In large part I felt compelled to review this book because it seems to have been written about my childhood. Pearson is of an age similar to mine, and experienced many of the same loves and hates in the world of toys. He writes for example of playing with that boy-doll ‘Action Man’, and loving Airfix toy soldiers.
Achtung Schweinhund is the tale of the boys own adventure, all written in a light, funny, and accessible style. Pearson has a wry sense of humour he deploys to full effect describing the characters he failed to grow up with in 1960s and 1970s England.
Of particular interest though, and the main reason I wanted to put up a review, is his description of the sorts of comics read by British boys in during his childhood. Where in the US comics were (and are ) populated with fantasy heroes and unobtainable women, Pearson states quite rightly that British comics were not. Where the US were colour and seemed obsessed with muscles, but the difference was more fundemental. In particular:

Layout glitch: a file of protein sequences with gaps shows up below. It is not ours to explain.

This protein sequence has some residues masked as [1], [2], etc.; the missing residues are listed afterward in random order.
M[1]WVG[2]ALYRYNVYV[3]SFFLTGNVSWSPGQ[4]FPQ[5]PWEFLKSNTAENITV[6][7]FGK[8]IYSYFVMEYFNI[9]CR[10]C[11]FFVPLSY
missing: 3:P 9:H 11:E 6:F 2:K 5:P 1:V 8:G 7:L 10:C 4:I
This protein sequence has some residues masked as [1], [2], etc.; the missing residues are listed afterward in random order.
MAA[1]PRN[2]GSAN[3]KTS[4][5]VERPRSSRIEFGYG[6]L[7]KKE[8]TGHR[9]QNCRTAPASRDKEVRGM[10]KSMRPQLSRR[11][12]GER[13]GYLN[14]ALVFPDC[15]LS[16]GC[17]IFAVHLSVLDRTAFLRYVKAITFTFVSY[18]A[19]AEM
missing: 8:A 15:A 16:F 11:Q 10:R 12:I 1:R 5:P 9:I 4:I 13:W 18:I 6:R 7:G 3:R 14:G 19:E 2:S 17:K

the nature of the heroes differed wildly. The American kids had Spiderman, Daredevil, Batman and Thor. British kids had the Second World War… The men who saved our world didn’t have extraordinary powers, fancy gadgets or bizarre costumes (though Keith’s dad sometimes wore his old jungle hat when he pruned the roses and Mr Maynard who helped sink the Tirpitz owned a colour telly). Our superheroes were our dads, uncles, and grandfathers, and there’s something rather touching in that.
Personally, never a more true word has been written about my own childhood.
A great read if you are of an age, and have hobbies you’d prefer not to share with the world at large.